Google doesn’t really have too many guidelines for their apps. It’s no surprise that the Android store is filled with incomplete, buggy apps and apps loaded with malware. This is especially problematic if you have a business and can’t control what your team puts on their phone. I’m big on securing business data and the lack of checks in the Android environment simply puts your data at too much risk. Android is called the Wild West for a reason, and it isn’t because of their funny hats.

If you search for an app by function rather by name, expect to see a ton of useless apps with a handful of downloads right next to great, established apps. Why download Salesforce when I can simply get Ted’s CRM listed right above it? It’s impossible to sort, and the unchecked abundance of apps makes app searching incredibly time consuming. Also, with a few exceptions, Android apps tend to have more bugs and fewer features than iOS apps.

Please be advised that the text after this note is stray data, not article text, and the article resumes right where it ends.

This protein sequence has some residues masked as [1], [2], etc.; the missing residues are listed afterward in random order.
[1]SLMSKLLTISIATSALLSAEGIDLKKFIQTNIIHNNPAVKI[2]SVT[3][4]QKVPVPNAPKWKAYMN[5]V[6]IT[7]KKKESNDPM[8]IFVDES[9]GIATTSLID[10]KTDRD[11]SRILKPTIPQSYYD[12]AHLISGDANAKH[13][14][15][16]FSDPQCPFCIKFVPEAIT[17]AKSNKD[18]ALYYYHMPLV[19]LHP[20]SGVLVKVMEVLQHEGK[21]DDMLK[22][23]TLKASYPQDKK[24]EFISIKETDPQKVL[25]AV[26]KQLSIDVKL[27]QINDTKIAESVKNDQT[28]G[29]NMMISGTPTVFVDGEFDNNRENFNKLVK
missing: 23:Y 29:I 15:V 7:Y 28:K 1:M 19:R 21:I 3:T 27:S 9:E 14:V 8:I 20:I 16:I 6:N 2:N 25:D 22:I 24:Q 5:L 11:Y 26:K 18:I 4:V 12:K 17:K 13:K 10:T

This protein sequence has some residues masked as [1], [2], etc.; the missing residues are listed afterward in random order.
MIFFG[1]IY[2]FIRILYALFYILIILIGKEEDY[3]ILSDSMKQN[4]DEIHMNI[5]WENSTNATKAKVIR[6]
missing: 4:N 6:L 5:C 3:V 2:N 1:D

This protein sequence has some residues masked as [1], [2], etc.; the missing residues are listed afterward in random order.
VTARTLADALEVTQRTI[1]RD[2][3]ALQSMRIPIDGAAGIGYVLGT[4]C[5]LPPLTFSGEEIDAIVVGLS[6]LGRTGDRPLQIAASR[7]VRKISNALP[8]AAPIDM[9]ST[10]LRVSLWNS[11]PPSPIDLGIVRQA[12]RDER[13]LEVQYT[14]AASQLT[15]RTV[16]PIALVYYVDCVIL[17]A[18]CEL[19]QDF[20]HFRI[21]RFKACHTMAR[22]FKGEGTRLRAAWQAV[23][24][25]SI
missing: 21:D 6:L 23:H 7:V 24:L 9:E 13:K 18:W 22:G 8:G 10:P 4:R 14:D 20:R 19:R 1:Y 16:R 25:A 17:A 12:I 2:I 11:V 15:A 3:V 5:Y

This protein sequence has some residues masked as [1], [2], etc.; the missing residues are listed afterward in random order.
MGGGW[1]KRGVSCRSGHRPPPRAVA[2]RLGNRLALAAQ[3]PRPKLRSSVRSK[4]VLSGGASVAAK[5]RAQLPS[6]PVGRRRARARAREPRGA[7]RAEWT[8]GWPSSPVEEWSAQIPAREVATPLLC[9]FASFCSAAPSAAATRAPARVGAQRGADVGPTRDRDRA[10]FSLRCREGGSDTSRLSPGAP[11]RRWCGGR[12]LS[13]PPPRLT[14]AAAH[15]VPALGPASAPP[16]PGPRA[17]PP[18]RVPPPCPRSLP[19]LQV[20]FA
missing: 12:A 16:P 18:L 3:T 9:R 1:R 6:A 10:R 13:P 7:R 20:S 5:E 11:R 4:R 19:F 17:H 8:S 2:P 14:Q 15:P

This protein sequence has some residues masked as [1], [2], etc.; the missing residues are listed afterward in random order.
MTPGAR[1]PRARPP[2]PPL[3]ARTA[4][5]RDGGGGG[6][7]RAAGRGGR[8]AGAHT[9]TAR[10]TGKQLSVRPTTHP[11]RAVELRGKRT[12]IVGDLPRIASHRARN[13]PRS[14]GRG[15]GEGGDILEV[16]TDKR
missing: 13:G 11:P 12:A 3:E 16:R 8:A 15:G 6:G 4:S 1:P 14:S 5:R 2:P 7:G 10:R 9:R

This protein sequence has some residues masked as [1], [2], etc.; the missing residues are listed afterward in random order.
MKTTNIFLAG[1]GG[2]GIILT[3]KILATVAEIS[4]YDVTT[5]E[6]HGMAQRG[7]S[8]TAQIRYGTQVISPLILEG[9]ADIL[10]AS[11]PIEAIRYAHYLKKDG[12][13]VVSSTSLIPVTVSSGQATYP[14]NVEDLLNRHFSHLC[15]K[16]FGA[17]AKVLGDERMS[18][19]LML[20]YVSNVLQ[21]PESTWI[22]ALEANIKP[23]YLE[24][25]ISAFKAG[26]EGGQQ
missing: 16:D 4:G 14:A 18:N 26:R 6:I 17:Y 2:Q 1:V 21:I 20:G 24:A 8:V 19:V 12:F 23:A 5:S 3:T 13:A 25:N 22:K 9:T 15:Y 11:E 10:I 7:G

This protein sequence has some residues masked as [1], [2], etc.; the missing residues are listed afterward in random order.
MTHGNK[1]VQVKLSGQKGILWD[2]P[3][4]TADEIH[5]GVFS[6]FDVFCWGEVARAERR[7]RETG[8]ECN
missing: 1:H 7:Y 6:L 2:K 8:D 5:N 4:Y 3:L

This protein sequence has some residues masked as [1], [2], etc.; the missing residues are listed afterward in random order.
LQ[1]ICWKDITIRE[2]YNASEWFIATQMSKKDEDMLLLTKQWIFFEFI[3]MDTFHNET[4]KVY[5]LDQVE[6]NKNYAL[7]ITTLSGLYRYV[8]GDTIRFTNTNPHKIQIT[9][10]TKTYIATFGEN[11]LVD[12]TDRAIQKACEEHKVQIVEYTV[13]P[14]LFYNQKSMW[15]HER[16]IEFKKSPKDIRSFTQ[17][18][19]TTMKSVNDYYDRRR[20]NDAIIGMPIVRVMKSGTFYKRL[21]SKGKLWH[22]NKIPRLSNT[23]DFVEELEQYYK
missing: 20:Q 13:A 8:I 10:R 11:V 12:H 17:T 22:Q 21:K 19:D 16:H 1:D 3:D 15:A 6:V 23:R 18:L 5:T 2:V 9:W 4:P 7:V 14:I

Every phone is also preloaded with a ton of bloatware from whatever manufacturer you chose. Granted, the iPhone has some too, but not nearly as much and the apps are rarely as useless as the copy of SCVNGR that I was never able to delete from the phone. Worse, most of the stuff on your phone just keeps running in the background, eventually slowing the phone down to a crawl. It’s like getting the full Windows experience but in phone form.